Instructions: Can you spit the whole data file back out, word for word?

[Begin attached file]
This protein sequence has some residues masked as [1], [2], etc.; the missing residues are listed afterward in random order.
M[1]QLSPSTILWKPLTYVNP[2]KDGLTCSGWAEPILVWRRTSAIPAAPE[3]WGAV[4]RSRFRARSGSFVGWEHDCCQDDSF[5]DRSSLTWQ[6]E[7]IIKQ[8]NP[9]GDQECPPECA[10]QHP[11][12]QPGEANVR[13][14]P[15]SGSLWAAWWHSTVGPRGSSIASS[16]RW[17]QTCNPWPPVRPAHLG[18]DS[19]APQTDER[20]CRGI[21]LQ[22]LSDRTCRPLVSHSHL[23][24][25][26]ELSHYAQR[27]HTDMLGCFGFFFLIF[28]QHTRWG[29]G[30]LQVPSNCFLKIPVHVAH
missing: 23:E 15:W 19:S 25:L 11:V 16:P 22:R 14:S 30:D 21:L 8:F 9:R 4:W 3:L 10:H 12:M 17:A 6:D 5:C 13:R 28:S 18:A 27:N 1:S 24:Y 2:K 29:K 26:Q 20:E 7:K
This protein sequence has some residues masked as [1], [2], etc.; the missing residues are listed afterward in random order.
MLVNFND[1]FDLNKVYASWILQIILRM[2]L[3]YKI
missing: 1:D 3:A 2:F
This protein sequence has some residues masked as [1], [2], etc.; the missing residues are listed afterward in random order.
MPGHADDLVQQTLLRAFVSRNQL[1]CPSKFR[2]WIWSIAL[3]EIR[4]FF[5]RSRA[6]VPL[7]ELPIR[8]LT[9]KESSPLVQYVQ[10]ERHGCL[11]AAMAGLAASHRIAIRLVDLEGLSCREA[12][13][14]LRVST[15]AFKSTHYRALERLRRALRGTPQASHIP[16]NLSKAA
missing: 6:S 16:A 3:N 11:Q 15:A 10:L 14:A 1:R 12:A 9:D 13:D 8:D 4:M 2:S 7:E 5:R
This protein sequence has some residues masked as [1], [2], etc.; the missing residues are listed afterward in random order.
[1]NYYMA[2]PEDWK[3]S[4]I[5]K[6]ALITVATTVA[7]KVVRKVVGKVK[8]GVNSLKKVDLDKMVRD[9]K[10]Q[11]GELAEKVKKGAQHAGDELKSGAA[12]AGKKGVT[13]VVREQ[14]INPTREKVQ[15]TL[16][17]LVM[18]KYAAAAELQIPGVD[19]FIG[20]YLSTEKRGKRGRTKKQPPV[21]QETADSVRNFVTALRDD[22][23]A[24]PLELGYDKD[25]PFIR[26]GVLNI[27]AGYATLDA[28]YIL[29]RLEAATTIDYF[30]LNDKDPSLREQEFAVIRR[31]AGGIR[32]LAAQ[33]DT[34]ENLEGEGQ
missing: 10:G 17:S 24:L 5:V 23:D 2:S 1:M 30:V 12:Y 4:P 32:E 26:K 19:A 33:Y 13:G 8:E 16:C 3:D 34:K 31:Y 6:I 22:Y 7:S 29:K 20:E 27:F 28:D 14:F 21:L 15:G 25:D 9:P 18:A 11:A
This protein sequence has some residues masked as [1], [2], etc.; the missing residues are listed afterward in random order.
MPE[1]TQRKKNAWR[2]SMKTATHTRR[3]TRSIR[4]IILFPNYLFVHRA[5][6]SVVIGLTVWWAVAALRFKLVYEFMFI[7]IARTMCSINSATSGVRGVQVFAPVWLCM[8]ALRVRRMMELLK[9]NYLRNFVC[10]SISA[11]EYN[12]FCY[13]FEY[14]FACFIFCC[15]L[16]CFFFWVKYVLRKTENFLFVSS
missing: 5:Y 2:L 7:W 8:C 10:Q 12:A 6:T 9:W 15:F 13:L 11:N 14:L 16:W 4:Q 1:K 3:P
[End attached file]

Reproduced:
This protein sequence has some residues masked as [1], [2], etc.; the missing residues are listed afterward in random order.
M[1]QLSPSTILWKPLTYVNP[2]KDGLTCSGWAEPILVWRRTSAIPAAPE[3]WGAV[4]RSRFRARSGSFVGWEHDCCQDDSF[5]DRSSLTWQ[6]E[7]IIKQ[8]NP[9]GDQECPPECA[10]QHP[11][12]QPGEANVR[13][14]P[15]SGSLWAAWWHSTVGPRGSSIASS[16]RW[17]QTCNPWPPVRPAHLG[18]DS[19]APQTDER[20]CRGI[21]LQ[22]LSDRTCRPLVSHSHL[23][24][25][26]ELSHYAQR[27]HTDMLGCFGFFFLIF[28]QHTRWG[29]G[30]LQVPSNCFLKIPVHVAH
missing: 23:E 15:W 19:S 25:L 11:V 16:P 22:R 14:S 30:D 21:L 8:F 9:R 4:W 3:L 10:H 12:M 17:A 6:D 5:C 13:R 28:S 18:A 27:N 1:S 24:Y 2:K 29:K 26:Q 20:E 7:K
This protein sequence has some residues masked as [1], [2], etc.; the missing residues are listed afterward in random order.
MLVNFND[1]FDLNKVYASWILQIILRM[2]L[3]YKI
missing: 1:D 3:A 2:F
This protein sequence has some residues masked as [1], [2], etc.; the missing residues are listed afterward in random order.
MPGHADDLVQQTLLRAFVSRNQL[1]CPSKFR[2]WIWSIAL[3]EIR[4]FF[5]RSRA[6]VPL[7]ELPIR[8]LT[9]KESSPLVQYVQ[10]ERHGCL[11]AAMAGLAASHRIAIRLVDLEGLSCREA[12][13][14]LRVST[15]AFKSTHYRALERLRRALRGTPQASHIP[16]NLSKAA
missing: 6:S 16:A 3:N 11:Q 15:A 10:L 14:A 1:R 12:A 9:D 13:D 8:D 4:M 2:S 7:E 5:R
This protein sequence has some residues masked as [1], [2], etc.; the missing residues are listed afterward in random order.
[1]NYYMA[2]PEDWK[3]S[4]I[5]K[6]ALITVATTVA[7]KVVRKVVGKVK[8]GVNSLKKVDLDKMVRD[9]K[10]Q[11]GELAEKVKKGAQHAGDELKSGAA[12]AGKKGVT[13]VVREQ[14]INPTREKVQ[15]TL[16][17]LVM[18]KYAAAAELQIPGVD[19]FIG[20]YLSTEKRGKRGRTKKQPPV[21]QETADSVRNFVTALRDD[22][23]A[24]PLELGYDKD[25]PFIR[26]GVLNI[27]AGYATLDA[28]YIL[29]RLEAATTIDYF[30]LNDKDPSLREQEFAVIRR[31]AGGIR[32]LAAQ[33]DT[34]ENLEGEGQ
missing: 10:G 17:S 24:L 5:V 23:D 2:S 1:M 30:V 12:Y 4:P 32:E 26:K 19:A 33:Y 13:G 8:E 16:C 3:D 34:K 31:Y 6:I 22:Y 7:S 29:K 20:E 27:F 28:D 14:F 21:L 15:G 25:D 9:P 18:A 11:A
This protein sequence has some residues masked as [1], [2], etc.; the missing residues are listed afterward in random order.
MPE[1]TQRKKNAWR[2]SMKTATHTRR[3]TRSIR[4]IILFPNYLFVHRA[5][6]SVVIGLTVWWAVAALRFKLVYEFMFI[7]IARTMCSINSATSGVRGVQVFAPVWLCM[8]ALRVRRMMELLK[9]NYLRNFVC[10]SISA[11]EYN[12]FCY[13]FEY[14]FACFIFCC[15]L[16]CFFFWVKYVLRKTENFLFVSS
missing: 5:Y 2:L 7:W 8:C 10:Q 12:A 6:T 9:W 15:F 13:L 11:N 14:L 16:W 4:Q 1:K 3:P